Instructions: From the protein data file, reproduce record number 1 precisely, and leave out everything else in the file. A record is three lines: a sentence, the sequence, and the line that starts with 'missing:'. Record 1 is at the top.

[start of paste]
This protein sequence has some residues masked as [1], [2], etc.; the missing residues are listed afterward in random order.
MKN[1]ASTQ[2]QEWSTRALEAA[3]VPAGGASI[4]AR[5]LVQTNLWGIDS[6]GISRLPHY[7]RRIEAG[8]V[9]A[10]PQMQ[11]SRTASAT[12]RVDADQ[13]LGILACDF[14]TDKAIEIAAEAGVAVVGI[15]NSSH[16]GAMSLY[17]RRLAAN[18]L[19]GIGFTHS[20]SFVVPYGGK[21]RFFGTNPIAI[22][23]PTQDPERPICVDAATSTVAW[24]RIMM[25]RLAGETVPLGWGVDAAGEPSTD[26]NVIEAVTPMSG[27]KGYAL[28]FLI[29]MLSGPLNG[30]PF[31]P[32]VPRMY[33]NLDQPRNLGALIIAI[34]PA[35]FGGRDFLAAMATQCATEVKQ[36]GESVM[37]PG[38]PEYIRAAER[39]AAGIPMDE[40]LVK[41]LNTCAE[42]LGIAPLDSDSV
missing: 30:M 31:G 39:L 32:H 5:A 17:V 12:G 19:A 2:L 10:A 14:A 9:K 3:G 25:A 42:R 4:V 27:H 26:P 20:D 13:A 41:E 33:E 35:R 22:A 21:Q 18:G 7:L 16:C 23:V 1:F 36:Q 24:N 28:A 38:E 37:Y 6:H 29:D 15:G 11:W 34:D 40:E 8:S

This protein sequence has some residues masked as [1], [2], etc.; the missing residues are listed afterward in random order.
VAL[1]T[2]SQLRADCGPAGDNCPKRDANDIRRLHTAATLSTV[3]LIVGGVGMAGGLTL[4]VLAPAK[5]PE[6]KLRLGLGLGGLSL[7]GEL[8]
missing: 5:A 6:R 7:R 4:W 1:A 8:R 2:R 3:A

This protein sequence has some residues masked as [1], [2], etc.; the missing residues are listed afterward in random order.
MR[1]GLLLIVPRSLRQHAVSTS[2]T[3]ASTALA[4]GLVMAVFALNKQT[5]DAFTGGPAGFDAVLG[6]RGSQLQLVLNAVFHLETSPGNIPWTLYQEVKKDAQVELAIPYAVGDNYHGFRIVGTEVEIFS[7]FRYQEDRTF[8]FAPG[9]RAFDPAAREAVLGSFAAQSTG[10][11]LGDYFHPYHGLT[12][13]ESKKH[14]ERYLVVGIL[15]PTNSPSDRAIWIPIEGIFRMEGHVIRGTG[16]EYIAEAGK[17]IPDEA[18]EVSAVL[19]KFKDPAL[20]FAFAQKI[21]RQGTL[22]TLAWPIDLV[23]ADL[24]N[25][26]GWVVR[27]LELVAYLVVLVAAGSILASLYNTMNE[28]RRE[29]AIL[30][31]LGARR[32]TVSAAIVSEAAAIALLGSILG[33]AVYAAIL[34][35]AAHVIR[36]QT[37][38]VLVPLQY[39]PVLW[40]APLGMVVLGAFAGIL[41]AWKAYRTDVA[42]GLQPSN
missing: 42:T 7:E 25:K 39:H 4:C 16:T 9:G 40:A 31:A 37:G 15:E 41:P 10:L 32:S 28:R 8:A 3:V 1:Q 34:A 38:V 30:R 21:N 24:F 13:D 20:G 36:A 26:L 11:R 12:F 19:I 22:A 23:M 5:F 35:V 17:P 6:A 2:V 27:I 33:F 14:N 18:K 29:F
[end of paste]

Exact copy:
This protein sequence has some residues masked as [1], [2], etc.; the missing residues are listed afterward in random order.
MKN[1]ASTQ[2]QEWSTRALEAA[3]VPAGGASI[4]AR[5]LVQTNLWGIDS[6]GISRLPHY[7]RRIEAG[8]V[9]A[10]PQMQ[11]SRTASAT[12]RVDADQ[13]LGILACDF[14]TDKAIEIAAEAGVAVVGI[15]NSSH[16]GAMSLY[17]RRLAAN[18]L[19]GIGFTHS[20]SFVVPYGGK[21]RFFGTNPIAI[22][23]PTQDPERPICVDAATSTVAW[24]RIMM[25]RLAGETVPLGWGVDAAGEPSTD[26]NVIEAVTPMSG[27]KGYAL[28]FLI[29]MLSGPLNG[30]PF[31]P[32]VPRMY[33]NLDQPRNLGALIIAI[34]PA[35]FGGRDFLAAMATQCATEVKQ[36]GESVM[37]PG[38]PEYIRAAER[39]AAGIPMDE[40]LVK[41]LNTCAE[42]LGIAPLDSDSV
missing: 30:M 31:G 39:L 32:H 5:A 17:V 12:G 19:A 2:L 10:A 14:A 9:K 3:G 25:A 42:R 4:V 27:H 26:P 20:D 13:A 41:E 33:E 35:R 22:A 21:Q 18:G 7:L 16:C 23:V 1:F 36:Q 24:N 28:A 38:E 37:Y 6:H 29:D 15:G 11:W 34:D 40:E 8:S